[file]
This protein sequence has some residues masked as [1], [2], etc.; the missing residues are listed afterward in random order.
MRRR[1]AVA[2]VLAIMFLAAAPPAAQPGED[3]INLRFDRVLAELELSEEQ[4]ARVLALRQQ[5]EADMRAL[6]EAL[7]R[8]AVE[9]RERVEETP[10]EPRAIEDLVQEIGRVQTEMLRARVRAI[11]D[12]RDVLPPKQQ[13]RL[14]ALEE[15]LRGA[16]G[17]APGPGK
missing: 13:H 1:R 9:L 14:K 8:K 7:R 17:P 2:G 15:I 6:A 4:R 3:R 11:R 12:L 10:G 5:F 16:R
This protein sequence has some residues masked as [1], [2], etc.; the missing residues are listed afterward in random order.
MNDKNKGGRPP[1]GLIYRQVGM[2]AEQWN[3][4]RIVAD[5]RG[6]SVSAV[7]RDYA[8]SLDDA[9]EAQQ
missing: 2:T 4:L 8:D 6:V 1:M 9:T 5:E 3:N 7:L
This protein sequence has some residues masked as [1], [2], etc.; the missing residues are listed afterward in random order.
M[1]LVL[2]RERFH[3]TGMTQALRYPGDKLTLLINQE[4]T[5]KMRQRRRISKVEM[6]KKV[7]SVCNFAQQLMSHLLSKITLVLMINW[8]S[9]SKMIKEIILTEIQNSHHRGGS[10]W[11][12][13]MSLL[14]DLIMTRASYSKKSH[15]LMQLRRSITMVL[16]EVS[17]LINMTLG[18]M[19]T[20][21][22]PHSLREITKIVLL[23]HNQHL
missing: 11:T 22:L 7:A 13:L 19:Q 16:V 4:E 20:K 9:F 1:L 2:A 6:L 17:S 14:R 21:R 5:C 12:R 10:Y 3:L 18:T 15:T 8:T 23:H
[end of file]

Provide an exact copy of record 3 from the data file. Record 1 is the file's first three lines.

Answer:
This protein sequence has some residues masked as [1], [2], etc.; the missing residues are listed afterward in random order.
M[1]LVL[2]RERFH[3]TGMTQALRYPGDKLTLLINQE[4]T[5]KMRQRRRISKVEM[6]KKV[7]SVCNFAQQLMSHLLSKITLVLMINW[8]S[9]SKMIKEIILTEIQNSHHRGGS[10]W[11][12][13]MSLL[14]DLIMTRASYSKKSH[15]LMQLRRSITMVL[16]EVS[17]LINMTLG[18]M[19]T[20][21][22]PHSLREITKIVLL[23]HNQHL
missing: 11:T 22:L 7:A 13:L 19:Q 16:V 4:E 20:K 9:F 1:L 2:A 6:L 17:S 14:R 21:R 5:C 12:R 10:Y 3:L 18:T 15:T 8:T 23:H